Enterobacter aerogenes

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Enterobacter aerogenes
Scientific classification
Kingdom: Bacteria
Phylum: Proteobacteria
Class: Gamma Proteobacteria
Order: Enterobacteriales
Family: Enterobacteriaceae
Genus: Enterobacter
Binomial name
Enterobacter aerogenes


Editor-In-Chief: C. Michael Gibson, M.S., M.D. [1]

Enterobacter aerogenes is a Gram-negative, oxidase negative, catalase positive, rod-shaped bacterium.

E. aerogenes is a nosocomial pathogen that causes opportunistic skin and tissue infections. Some strains can become very treatment resistant, a result of their colonization within hospital environments.

Most of the infections caused by E. aerogenes result from specific antibiotic treatments, venous catheter insertions, and/or surgical procedures. E. aerogenes is generally found in the human intestinal tract and does not generally cause disease in healthy individuals. It has been found to live in various wastes, hygenic chemicals, and soil. The bacterium also has some commercial significance - the hydrogen gas produced during fermentation has been experimented with in the production of molasses.

One possible identification code generated by testing E. aerogenes using an API strip is 5 305 773.

Antibiotic Regimen

  • 1. Empiric antimicrobial therapy pending in vitro susceptibility
  • 1.1 Non–life-threatening infections or MDR-GNB prevalence < 20%
  • 1.2 Life-threatening infections or MDR-GNB prevalence > 20%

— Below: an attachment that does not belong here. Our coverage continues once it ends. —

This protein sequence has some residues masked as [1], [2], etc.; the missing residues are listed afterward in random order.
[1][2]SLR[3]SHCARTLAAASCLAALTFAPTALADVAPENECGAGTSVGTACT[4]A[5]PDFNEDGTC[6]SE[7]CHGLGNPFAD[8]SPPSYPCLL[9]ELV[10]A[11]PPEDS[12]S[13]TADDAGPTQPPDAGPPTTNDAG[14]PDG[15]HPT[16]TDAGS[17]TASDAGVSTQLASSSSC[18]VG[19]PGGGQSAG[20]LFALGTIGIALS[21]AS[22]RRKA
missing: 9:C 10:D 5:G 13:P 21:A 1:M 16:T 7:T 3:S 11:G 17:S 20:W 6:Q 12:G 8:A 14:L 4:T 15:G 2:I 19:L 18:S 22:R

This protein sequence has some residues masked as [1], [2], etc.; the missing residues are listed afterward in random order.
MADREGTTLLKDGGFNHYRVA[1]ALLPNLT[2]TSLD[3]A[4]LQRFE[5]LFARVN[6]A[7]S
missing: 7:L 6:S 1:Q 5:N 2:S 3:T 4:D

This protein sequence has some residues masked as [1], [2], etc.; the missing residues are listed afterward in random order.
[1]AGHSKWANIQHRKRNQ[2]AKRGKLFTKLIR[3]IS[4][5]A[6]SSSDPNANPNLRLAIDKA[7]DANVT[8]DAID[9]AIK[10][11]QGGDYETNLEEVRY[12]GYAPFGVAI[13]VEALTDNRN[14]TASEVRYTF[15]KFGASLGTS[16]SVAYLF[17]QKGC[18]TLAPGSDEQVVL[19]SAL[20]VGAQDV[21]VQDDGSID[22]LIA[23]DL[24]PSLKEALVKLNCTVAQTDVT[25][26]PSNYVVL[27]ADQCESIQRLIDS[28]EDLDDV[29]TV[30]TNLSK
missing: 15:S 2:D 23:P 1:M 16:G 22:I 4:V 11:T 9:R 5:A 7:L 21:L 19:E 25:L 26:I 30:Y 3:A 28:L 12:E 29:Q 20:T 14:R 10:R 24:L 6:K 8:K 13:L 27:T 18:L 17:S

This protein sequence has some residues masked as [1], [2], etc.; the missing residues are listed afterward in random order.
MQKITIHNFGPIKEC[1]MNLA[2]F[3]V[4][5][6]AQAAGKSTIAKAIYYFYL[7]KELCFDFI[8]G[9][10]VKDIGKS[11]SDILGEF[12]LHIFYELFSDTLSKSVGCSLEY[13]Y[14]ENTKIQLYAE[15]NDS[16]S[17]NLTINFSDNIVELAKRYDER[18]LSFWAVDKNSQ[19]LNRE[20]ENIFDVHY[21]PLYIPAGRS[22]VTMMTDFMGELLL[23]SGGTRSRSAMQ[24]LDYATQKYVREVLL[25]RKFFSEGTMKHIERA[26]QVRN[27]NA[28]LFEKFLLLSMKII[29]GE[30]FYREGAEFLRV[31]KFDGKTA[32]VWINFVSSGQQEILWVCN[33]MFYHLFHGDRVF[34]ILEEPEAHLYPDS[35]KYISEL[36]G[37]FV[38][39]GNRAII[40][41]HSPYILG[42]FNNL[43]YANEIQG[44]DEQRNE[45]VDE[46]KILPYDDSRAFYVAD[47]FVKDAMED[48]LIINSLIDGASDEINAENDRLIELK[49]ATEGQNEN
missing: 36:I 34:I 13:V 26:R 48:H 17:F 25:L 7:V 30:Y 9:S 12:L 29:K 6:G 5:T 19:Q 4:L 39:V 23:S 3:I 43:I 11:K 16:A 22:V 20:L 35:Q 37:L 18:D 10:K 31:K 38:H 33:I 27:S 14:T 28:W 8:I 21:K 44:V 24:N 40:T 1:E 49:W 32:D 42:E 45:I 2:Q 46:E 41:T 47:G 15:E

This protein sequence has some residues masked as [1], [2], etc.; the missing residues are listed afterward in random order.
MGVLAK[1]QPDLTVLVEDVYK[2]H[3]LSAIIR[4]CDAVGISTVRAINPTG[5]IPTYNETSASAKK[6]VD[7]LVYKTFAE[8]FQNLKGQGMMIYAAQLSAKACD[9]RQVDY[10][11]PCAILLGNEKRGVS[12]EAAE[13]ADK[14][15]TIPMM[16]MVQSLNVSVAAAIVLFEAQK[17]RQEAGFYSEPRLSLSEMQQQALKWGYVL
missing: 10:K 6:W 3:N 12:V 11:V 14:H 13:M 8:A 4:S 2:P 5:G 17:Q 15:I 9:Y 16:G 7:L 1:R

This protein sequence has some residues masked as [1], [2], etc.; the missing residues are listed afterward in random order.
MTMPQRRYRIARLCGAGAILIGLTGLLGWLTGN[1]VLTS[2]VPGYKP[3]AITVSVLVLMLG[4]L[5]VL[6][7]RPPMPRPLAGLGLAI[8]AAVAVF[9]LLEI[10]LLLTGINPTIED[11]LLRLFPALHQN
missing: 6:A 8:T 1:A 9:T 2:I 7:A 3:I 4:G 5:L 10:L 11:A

• 2. In vitro susceptibility available
  • 2.1 Susceptible to all tested agents
  • 2.2 Extended spectrum beta-lactamase (ESBL)-producing Enterobacter spp.
  • Preferred regimen: Meropenem 0.5–1 g IV q8h
  • Alternative regimen (1): Imipenem 500 mg IV q6h
  • Alternative regimen (2): Doripenem 500 mg IV q8h
  • Alternative regimen (3): Ertapenem 1 g IV q24h
  • Alternative regimen (4): Cefepime 2 g IV q8h (if MIC ≤ 1 μg/mL)
  • 2.3 Resistant to all tested agents

References

  1. Sanders, W. E.; Sanders, C. C. (1997-04). "Enterobacter spp.: pathogens poised to flourish at the turn of the century". Clinical Microbiology Reviews. 10 (2): 220–241. ISSN 0893-8512. PMC 172917. PMID 9105752. Check date values in: |date= (help)
  2. Jacoby, George A. (2009-01). "AmpC beta-lactamases". Clinical Microbiology Reviews. 22 (1): 161–182. doi:10.1128/CMR.00036-08. ISSN 1098-6618. PMC 2620637. PMID 19136439. Check date values in: |date= (help)
  3. Paterson, David L.; Bonomo, Robert A. (2005-10). "Extended-spectrum beta-lactamases: a clinical update". Clinical Microbiology Reviews. 18 (4): 657–686. doi:10.1128/CMR.18.4.657-686.2005. ISSN 0893-8512. PMC 1265908. PMID 16223952. Check date values in: |date= (help)
  4. Bartlett, John (2012). Johns Hopkins ABX guide : diagnosis and treatment of infectious diseases. Burlington, MA: Jones and Bartlett Learning. ISBN 978-1449625580.
  5. Gilbert, David (2015). The Sanford guide to antimicrobial therapy. Sperryville, Va: Antimicrobial Therapy. ISBN 978-1930808843.
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